Developing Google Glass Applications

Here at RDF we have recently had the opportunity to develop a prototype Google Glass application for one of our clients. Our client wished to showcase to internal stake-holders how Glass can be used to deliver innovative new applications for their business.

It was an interesting but, at just two weeks, very short project. However it did serve to give us some idea of the challenges of developing Glass applications before the hardware has even been made available in the UK.

Technical Overview

When developing for Glass there are two API options that can be used, either separately or combined together.

  • The Mirror API is a RESTful web based API that allows developers to build platform independent applications which can post to a user’s Google Glass timeline (which functions something like their Facebook feed). A photograph taken by Glass can to be sent to a third party contact, for example, or added to Facebook or Twitter.
  • The Glass Development Kit (GDK) is based on the existing Android Software Development Kit (SDK) and allows the development of native apps that run directly on the Glass and leverage the hardware (GPS, accelerometer, gyroscope, and magnetometer) to provide more interactive applications. The Glassware that we developed required access to GPS and the magnetometer built into the Glass to be able to determine which way the user is facing so this feature necessitated the use of the GDK.

Our application was created using some of the existing GDK sample code as a starting point. The application runs as a ‘Live Card’. Live cards persist in the present section of the user’s timeline while they remain relevant. Users remove the live card application when they finish using it. We overlaid “live” data onto our Glass application that was retrieved via Spring MVC web-services which returned JSON data to the Glass. The application needed to draw directly onto the canvas, for which we used some of the Android graphic libraries. We also had to develop a simple hit detection algorithm to determine which of the data items being plotted were currently of interest to the user (based on their current line of sight).


The following is a brief list of some of the main challenges we faced while developing our Glassware prototype.

  1. Availability of hardware. We only had one Google Glass device to use. Although for this project we were only a small team (2 developers and an analyst/tester) this still posed the problem of how to share the hardware to allow us to develop and test features simultaneously. Dividing the Agile project into small 3 - 4 days sprints and multiple small user stories in order to incrementally build the functionality helped somewhat. But the ability for developers to use emulators to continue development whilst the application was being tested would have been an advantage, which brings us to…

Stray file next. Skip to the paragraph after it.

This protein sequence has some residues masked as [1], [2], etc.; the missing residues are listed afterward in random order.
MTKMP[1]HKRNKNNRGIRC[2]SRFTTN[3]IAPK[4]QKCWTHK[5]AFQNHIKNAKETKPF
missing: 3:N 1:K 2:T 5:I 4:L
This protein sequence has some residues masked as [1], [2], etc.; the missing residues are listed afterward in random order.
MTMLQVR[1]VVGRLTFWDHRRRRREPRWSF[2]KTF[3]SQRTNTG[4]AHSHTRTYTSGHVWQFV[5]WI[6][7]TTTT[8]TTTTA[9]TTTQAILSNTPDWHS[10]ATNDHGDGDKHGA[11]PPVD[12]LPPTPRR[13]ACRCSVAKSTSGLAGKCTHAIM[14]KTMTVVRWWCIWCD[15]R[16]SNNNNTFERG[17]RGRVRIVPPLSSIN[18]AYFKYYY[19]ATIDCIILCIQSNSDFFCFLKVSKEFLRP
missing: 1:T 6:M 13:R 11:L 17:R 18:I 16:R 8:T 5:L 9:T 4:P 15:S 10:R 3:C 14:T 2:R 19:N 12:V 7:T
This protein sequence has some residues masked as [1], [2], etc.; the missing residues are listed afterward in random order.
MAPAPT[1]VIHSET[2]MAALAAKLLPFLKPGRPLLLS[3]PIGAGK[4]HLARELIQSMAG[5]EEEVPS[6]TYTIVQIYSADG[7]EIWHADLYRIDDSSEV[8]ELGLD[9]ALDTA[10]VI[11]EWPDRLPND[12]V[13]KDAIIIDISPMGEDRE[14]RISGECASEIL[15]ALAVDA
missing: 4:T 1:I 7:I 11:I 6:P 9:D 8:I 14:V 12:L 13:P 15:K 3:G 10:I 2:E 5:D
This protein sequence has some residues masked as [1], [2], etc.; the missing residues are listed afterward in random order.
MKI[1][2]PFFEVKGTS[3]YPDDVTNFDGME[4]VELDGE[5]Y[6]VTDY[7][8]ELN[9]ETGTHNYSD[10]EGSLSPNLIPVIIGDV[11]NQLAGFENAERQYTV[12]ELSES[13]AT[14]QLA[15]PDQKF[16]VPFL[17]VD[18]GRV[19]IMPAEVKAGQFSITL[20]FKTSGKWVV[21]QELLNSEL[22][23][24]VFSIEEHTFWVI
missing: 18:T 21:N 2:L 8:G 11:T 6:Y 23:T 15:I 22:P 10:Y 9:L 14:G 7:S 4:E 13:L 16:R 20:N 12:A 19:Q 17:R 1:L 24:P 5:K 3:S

2. Lack of emulation. Emulators for specific mobile devices can be easily integrated with the Eclipse IDE when building Android mobile applications. This allows developers to build applications without the need to continually deploy them to the hardware. Unfortunately, at the time of writing there is no emulator available for testing Google Glass applications. As a workaround we investigated the possibility of running the Google Glass software on an Android tablet and then deploying our Glassware to the tablet. As developers have already ported the Glass code to the Android platform this is theoretically possible – see the Xenologer Github link at the end of this blog for more details – but it seems very error prone currently. Most Glass features such as using the camera or sending an email failed when we tested them on a Nexus7 tablet. This may well change though as developers keep working on porting the Glass code so the Xenologer project could be a useful resource in the future.
  3. Hardware issues. It should be reiterated that it is very early days for Google Glass but the Glass we borrowed for the project was prone to over-heating, especially when plugged into a computer for debugging purposes. We found it necessary to turn the Glass off periodically so that it could cool down. Needless to say this made developing to tight timescales more difficult. It is possible that the Glass we used had a hardware fault. Or maybe all Glass hardware is currently prone to this problem. It would be hoped that any hardware issues will be resolved before Glass is officially released.
  4. UI considerations. Building apps for Glass involves careful consideration of the way that users interact with Google Glass as opposed to normal mobile devices. The Glass documentation on the Google website gives some good common sense pointers for this; it stresses that the application should avoid distracting the user or doing anything unexpected, for example. Additionally we found that fitting content into the display so that it was readable and usable involved a careful trade-off between losing information or ending up with a Glass display which was too busy and difficult to follow. We found the ‘Glass Playground’ site useful for creating mock up images of how the application might look. These were reviewed by the product owner, and also by the developers as a reference when building features.


The Glass project has given RDF practical experience in how to tackle the challenge of building Glassware and provided some valuable lessons which we can apply to new work arising in this field.

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